By Daniel J. Chacón, Santa Fe New Mexican Coverage of the 2023 New Mexico Legislative Session in this publication is made available through a partnership with the Santa Fe New Mexican and The Paper.
Secretary of State Maggie Toulouse Oliver has worn a pin reading “Let the people vote” plenty of times in the past.
But the black and white pin had special significance Monday as Toulouse Oliver appeared before a Senate committee in support of a bill resurrected from last year that advocates say would make it easier for New Mexicans to vote.
“Obviously, the point of this legislation is to expand access to the ballot box, and of course that’s part and parcel of the work that I do every day, so yes, it is a very strong message that I’d like to send everywhere I go,” Toulouse Oliver said.
A majority of members on the Senate Rules Committee got the message, endorsing an amended version of HB 4, dubbed the New Mexico Voting Rights Act, on a 5-2 party-line vote.
“Despite a lot of recent progress in strengthening voting opportunities for all New Mexicans, New Mexico still lags behind other states in our percentage of citizens that are registered to vote and the number of folks who exercise that right at election time,” said Sen. Katy Duhigg, D-Albuquerque, a former city clerk who is sponsoring the measure with House Speaker Javier Martínez and other Democrats.
The bill would enact automatic voter registration when citizens complete a transaction at the Motor Vehicle Division or another state or local government agency designated to do so by the secretary of state; create a permanent absentee voter list; automatically restore the voting rights of convicted felons upon their release from incarceration even if they’re on parole; and make Election Day a state holiday.
The bill also would enact the Native American Voting Rights Act, which Duhigg called one of the central components of HB 4. It would, among other things, align precinct boundaries with political boundaries of tribes and pueblos; require translation services at polls; and allow voters living on tribal land to designate a tribal government building as their mailing address.
“The right to vote is fundamental, and New Mexicans deserve to be able to exercise those rights fully and fairly without any unnecessary burdens,” Duhigg said. “House Bill 4 is a step toward that goal while ensuring that our elections are both safe and secure.”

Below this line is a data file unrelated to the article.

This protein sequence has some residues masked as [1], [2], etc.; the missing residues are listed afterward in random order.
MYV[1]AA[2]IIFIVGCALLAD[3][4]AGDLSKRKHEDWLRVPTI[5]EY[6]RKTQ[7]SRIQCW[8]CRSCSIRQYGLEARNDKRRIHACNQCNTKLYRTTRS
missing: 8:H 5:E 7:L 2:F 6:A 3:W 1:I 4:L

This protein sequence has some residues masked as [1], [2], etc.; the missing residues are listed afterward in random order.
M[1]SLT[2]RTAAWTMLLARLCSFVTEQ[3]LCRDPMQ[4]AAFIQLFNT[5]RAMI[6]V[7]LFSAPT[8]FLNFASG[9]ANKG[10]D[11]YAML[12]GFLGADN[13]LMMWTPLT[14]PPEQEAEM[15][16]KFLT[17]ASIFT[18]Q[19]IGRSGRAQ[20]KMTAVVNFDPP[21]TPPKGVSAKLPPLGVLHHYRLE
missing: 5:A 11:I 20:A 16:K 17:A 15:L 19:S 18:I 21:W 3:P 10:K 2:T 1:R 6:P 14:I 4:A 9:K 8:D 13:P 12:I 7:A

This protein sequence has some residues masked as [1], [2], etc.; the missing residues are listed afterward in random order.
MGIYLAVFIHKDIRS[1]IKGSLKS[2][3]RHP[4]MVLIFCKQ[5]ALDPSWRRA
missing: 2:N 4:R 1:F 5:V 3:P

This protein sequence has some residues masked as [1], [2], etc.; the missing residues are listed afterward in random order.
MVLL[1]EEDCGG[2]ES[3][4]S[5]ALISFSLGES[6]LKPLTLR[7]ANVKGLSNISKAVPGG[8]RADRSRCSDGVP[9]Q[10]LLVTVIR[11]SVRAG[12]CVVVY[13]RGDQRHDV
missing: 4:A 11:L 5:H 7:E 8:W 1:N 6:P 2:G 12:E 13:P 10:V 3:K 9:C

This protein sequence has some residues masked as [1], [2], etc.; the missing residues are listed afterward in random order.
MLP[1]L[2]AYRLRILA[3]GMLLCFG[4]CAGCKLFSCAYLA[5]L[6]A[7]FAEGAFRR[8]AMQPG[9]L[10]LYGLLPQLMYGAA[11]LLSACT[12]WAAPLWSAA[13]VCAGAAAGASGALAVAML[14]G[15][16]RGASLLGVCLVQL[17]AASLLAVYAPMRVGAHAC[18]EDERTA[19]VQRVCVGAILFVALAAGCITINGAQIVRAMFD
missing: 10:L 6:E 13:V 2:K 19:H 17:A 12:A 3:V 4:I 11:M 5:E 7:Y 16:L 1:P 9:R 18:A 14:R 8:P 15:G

The voting protections for Native Americans in HB 4 have generated little, if any, resistance.
But other provisions of the bill, including the proposed creation of a permanent absentee voter list, have stoked fears of fraud in elections.
Erin Clements, who pushed last year for Otero County commissioners not to certify the results of the county’s primary election results, told the committee most voters don’t believe elections are secure.
“This bill would vastly open up opportunities for fraud, particularly with an absentee mailing list that’s permanent,” she said.
Clements said she didn’t know why automatic voter registration is being pushed by “particular politicians … when the public does not trust our elections.”
Carla Sonntag, president of the New Mexico Business Coalition, said the group supports “everyone’s right to vote” and making voting “easy and accessible.”
But Sonntag added “there are several problems with this bill that we take exception to,” including automatic voter registration.
“That really is a violation of [people’s] rights,” she said, adding government agencies “don’t have the right to register someone without their knowledge and consent.”
Last year’s bill drew stiff opposition and died in a controversial filibuster in the final hours of the 30-day session.
The strategy this year by Democrats — who have vast majorities in both the Senate and House — was to get the bill in early to give it enough time to cross the finish line and onto the desk of Gov. Michelle Lujan Grisham.
Sen. Cliff Pirtle, R-Roswell, chastised Democrats for putting the bill on such a fast track.
“I’ve been here a while — 11 years — and it’s just strange to me that with three weeks left [of the 60-day session], we’re hearing a bill like this on the Senate side,” he said. “I mean, I still have bills that haven’t had a hearing in this committee, and yet, you’re gonna take this thing and spike the football right in front of my face and pass such a partisan piece of legislation. I think it’s just extremely disrespectful to the body.”
The bill heads next to the Senate Judiciary Committee.